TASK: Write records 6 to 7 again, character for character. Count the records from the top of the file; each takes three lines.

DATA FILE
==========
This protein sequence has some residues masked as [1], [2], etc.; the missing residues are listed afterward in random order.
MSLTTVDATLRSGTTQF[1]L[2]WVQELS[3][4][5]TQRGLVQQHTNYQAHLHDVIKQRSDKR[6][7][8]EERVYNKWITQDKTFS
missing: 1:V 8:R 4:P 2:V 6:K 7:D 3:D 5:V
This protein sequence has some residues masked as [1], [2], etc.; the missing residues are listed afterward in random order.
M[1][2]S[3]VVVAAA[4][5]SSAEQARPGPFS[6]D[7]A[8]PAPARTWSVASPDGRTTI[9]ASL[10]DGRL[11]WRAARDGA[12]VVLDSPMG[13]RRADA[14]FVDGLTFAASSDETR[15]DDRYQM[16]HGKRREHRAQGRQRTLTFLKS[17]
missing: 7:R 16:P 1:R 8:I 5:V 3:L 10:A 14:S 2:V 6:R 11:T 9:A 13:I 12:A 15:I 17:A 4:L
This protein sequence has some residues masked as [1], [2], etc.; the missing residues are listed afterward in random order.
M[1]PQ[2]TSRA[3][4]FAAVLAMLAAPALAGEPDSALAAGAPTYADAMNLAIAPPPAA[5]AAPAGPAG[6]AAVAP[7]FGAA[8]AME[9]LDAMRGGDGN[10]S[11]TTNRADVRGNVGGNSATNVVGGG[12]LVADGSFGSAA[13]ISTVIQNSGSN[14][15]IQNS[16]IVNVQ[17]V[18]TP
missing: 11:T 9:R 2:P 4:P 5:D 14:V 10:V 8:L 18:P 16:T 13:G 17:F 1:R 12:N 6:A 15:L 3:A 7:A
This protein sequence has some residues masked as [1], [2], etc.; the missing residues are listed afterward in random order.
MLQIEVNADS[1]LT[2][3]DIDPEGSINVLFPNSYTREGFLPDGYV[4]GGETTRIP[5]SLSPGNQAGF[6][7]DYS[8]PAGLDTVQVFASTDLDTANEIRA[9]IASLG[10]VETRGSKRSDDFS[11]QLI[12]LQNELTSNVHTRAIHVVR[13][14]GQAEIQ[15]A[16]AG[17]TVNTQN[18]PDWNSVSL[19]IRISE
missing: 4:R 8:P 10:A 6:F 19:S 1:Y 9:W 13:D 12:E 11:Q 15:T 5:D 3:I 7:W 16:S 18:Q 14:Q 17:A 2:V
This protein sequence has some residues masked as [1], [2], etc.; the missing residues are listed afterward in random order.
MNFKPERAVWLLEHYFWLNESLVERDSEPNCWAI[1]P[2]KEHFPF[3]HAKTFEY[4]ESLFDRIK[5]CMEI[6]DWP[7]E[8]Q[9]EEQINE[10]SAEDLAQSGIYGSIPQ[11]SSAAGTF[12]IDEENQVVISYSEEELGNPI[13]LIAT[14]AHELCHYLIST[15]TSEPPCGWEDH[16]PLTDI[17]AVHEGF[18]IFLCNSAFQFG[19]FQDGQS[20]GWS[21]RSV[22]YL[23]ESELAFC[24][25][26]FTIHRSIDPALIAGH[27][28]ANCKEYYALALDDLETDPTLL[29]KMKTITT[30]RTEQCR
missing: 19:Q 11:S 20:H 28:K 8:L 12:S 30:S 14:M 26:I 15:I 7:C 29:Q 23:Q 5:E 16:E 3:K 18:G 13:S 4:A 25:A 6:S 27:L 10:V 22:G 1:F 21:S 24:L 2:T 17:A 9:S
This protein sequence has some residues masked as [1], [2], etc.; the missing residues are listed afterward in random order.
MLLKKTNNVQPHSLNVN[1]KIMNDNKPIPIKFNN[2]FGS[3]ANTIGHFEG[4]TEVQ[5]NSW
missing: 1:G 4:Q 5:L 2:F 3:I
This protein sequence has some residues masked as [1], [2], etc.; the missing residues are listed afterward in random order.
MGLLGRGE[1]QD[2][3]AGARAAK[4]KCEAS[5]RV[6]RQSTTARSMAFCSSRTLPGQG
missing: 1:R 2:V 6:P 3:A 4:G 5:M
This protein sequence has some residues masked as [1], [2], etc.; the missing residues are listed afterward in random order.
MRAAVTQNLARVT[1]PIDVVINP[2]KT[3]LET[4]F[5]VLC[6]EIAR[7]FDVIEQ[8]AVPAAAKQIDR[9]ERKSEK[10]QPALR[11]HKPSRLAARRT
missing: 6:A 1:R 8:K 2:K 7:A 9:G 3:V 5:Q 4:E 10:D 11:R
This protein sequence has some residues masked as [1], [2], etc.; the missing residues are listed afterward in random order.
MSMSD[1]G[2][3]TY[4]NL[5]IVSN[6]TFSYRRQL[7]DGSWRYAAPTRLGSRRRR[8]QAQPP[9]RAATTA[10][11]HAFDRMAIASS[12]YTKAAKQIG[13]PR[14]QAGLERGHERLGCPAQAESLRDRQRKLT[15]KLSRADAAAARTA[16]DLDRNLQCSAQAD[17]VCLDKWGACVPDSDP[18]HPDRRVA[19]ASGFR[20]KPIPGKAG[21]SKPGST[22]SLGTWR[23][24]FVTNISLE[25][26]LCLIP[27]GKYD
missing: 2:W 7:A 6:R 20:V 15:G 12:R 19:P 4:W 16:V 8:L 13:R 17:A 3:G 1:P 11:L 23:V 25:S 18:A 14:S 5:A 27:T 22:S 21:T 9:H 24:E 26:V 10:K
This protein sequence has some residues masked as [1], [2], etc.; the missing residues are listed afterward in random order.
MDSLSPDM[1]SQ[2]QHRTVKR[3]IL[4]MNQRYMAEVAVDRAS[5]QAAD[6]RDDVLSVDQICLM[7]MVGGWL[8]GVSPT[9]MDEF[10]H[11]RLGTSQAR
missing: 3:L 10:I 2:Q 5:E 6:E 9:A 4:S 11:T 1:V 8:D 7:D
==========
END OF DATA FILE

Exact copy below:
This protein sequence has some residues masked as [1], [2], etc.; the missing residues are listed afterward in random order.
MLLKKTNNVQPHSLNVN[1]KIMNDNKPIPIKFNN[2]FGS[3]ANTIGHFEG[4]TEVQ[5]NSW
missing: 1:G 4:Q 5:L 2:F 3:I
This protein sequence has some residues masked as [1], [2], etc.; the missing residues are listed afterward in random order.
MGLLGRGE[1]QD[2][3]AGARAAK[4]KCEAS[5]RV[6]RQSTTARSMAFCSSRTLPGQG
missing: 1:R 2:V 6:P 3:A 4:G 5:M